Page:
Dutch farmers storm to victory in regional elections, set to become largest party in the Senate

Voters dealt a hammer blow to the Dutch establishment in Wednesday’s regional elections, propelling the Farmer-Citizen Movement (BBB) to become the largest party in the Senate in just its first election.

Exit polls projected the movement will win 15 seats in the Dutch upper chamber as voters sent a clear message to Mark Rutte’s government over its planned nitrogen emissions laws campaigners say will devastate the country’s agricultural sector.

“The Dutch have clearly shown that they are fed up with the policy,” BBB leader Caroline van der Plas told De Telegraaf late on Wednesday. “I’m going to party.”

“The turnaround has started. The voters have spoken and have denounced support of this government,” she added in a tweet.

“She did very well,” Dutch Prime Minister Mark Rutte admitted, whose People’s Party for Freedom and Democracy (VVD) saw its projected seats fall from the current 12 to 10.

Government coalition parties didn’t fare much better. The liberal party, Democrats 66 (D66), is projected to drop a seat, as is the Christian Union (CU), while the Christian Democratic Appeal (CDA) is expected to drop four seats from its current nine.

With a collective seat share of just 24, the government coalition has fallen well short of a majority. It will now have to rely on working with opposition parties on specific legislative proposals to push through government policy.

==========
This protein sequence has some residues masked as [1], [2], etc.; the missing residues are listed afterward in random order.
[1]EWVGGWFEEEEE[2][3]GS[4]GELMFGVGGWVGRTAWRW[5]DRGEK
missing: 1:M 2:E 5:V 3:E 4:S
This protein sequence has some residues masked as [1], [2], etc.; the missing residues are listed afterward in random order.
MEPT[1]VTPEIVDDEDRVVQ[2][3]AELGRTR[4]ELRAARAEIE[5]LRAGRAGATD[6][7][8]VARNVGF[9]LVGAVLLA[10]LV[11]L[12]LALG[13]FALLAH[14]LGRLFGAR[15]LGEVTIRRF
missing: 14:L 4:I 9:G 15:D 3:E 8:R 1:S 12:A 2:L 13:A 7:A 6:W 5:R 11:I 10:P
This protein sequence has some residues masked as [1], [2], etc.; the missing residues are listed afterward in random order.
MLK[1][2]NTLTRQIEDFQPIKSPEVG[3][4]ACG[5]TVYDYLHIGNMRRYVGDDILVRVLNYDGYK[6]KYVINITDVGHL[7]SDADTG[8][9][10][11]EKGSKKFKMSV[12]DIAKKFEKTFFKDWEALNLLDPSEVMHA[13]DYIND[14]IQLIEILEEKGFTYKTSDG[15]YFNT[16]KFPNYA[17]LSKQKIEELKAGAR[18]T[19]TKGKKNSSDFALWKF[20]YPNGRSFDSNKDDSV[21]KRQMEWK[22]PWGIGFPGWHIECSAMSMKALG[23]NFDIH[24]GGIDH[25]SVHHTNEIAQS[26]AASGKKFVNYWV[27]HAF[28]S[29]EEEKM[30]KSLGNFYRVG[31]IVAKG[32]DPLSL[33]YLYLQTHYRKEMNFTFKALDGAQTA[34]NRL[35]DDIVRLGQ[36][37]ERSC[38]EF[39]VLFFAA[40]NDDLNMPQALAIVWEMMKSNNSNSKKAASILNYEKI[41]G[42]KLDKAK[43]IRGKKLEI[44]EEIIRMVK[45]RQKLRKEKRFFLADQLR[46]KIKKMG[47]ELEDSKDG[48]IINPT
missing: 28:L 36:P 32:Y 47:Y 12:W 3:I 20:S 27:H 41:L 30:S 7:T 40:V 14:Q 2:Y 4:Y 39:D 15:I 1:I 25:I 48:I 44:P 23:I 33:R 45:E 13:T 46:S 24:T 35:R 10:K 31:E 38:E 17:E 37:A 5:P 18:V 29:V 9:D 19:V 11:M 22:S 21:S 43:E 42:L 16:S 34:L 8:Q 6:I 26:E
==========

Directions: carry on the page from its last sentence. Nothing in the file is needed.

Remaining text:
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The Senate wields considerable influence in the Netherlands, unlike many other European nations. While it cannot initiate legislation, it has the power to block government policy, and Thursday’s election suggests a period of sustained political stalemate for the country.

One victim of the election night was Thierry Baudet’s Freedom For Democracy (FvD) party. It saw its core voter base capitulate and is expected to lose 10 of its 12 seats. The collapse suggests the surge in support for BBB is to a large degree off the back of deep anti-government and right-wing sentiment.


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